Last Updated: Monday, 20 November 2017, 16:41 GMT

Eritrea: 18 years later, father finds lost son

Publisher International Committee of the Red Cross (ICRC)
Publication Date 17 March 2017
Cite as International Committee of the Red Cross (ICRC), Eritrea: 18 years later, father finds lost son, 17 March 2017, available at: [accessed 21 November 2017]
DisclaimerThis is not a UNHCR publication. UNHCR is not responsible for, nor does it necessarily endorse, its content. Any views expressed are solely those of the author or publisher and do not necessarily reflect those of UNHCR, the United Nations or its Member States.

18 years had passed since Michael last communicated with his family. He wanted to locate his only son and be reunited again. Nearly two decades since being separated, that long-impossible dream came true.

''No words can express my happiness. I am born again,'' Michael said after a connection was made with the help of the International Committee of the Red Cross and its family tracing services.

Shortly after Michael arrived in Eritrea in 1999 for a short visit, the war between Eritrea and Ethiopia broke out. The border closed, and Michael could no longer return to his family. In the many years since, he tried repeatedly to find information about his son and have him come live in Asmara, Eritrea's capital, with him. But nothing seemed to work.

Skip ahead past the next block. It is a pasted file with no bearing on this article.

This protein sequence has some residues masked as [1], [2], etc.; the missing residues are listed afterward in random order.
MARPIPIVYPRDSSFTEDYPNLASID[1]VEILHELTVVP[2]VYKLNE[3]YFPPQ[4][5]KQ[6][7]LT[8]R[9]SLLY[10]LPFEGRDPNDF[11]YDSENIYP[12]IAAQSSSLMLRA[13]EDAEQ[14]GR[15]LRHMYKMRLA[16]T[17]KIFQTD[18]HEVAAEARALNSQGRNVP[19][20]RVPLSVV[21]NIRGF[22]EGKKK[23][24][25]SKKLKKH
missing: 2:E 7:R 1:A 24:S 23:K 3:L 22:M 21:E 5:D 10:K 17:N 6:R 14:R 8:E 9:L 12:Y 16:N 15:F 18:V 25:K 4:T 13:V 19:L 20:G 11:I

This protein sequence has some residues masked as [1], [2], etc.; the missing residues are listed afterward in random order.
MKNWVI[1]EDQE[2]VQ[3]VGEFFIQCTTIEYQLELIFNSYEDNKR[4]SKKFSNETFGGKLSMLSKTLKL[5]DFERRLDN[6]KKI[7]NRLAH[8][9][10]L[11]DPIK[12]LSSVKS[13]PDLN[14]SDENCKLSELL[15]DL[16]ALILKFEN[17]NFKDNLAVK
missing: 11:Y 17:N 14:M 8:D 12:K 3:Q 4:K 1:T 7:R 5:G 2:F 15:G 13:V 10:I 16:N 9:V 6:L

It was only when he came to the ICRC for assistance to find his family in August 2016 that progress was made. The ICRC team that tracks down separated family members located Michael's son, Amanuel, who was living in Australia.

Although Michael has known about the Red Cross since his childhood, when his school had a football team called "Red Cross," he only recently learned about its family tracing program.

''I am very grateful for what ICRC did," Michael said. "Not only did you bring news from my son but you also helped me in getting my university documents from Ethiopia, which was very important for me to pursue my higher education, which had always been my biggest dream .''

The father and son haven't yet seen each other, but keep in contact through letters.

An ICRC official said the process took more than 18 months of hard work to locate the family.

"Nothing is more pleasing to bring hope to a person whose only dream in life is to get information about his or her family members," said one of the ICRC team members involved in the family reunification.

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